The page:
Streetwise — Time and Priority Management
From our friends at Eure Consulting:
This is the sixteenth installment in our 25 week series exploring the 25 competencies, or soft skills, that our assessments measure. Each week we’ll give you the definition of that competency, explain its value, and give you tips to help you develop it. This week: Time and Priority Management.
Time and Priority Management is prioritizing and completing tasks in order to deliver desired outcomes within allotted time frames. Put simply, it’s your ability to organize, prioritize and manage your work. Those who are skilled in Time and Priority Management are in control of their calendars and not the other way around.
Being about to organize and prioritize your schedule often seems like a pipe dream given the constant emails, phone calls and interruptions we receive throughout the day, but people who are skilled at Time and Priority Management do this on a regular basis. They are great at determining what their priorities should be and understanding the time it will take to get those tasks done. They are optimistic about their ability to be productive, but they also take into account that they could encounter distractions.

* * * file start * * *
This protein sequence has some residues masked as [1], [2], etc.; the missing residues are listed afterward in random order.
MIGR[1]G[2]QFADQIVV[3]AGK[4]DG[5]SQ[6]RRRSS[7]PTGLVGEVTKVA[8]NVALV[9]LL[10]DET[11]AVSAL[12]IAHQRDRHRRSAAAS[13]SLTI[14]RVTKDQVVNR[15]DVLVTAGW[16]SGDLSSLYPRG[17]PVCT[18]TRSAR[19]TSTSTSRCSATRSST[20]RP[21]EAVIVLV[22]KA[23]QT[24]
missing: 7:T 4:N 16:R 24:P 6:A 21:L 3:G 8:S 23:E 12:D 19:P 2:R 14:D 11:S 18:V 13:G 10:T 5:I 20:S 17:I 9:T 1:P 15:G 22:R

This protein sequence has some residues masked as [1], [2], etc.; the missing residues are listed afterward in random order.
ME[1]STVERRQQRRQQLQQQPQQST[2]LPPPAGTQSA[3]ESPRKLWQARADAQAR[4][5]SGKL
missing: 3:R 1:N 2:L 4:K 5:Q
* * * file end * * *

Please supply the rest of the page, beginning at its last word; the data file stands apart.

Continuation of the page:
Time and Priority Management is a critical skill to lowering stress in your life. The more out of control your life feels the more stressed you become. Being able to adequately schedule your life, both personally and professionally, will greatly reduce your stress levels. Certainly there are always some surprises that will throw a wrench in your perfectly planned week, but having planned your week already will make fitting in that wrench a lot easier.
If you’d like to improve your Time and Priority Management, you can start by setting certain times on your calendar throughout the day to check email and allotting the remaining time to any projects or clients work you have. By only checking your email two or three times a day you reduce interruptions to your work flow and limit the frequency of curve balls being thrown at you. You’ll have to find a schedule that works for you and your work, but this trick can help you better focus on the important tasks you need to get done as opposed to just responding to the immediate emails you get.
An important note: One size does not fit all. Understanding your Behavioral Style and your natural time management tendencies first will help to maximize your efficiency. Some styles can avoid distractions, others welcome them. To better understand your style take one of our a complimentary Behavioral Assessments.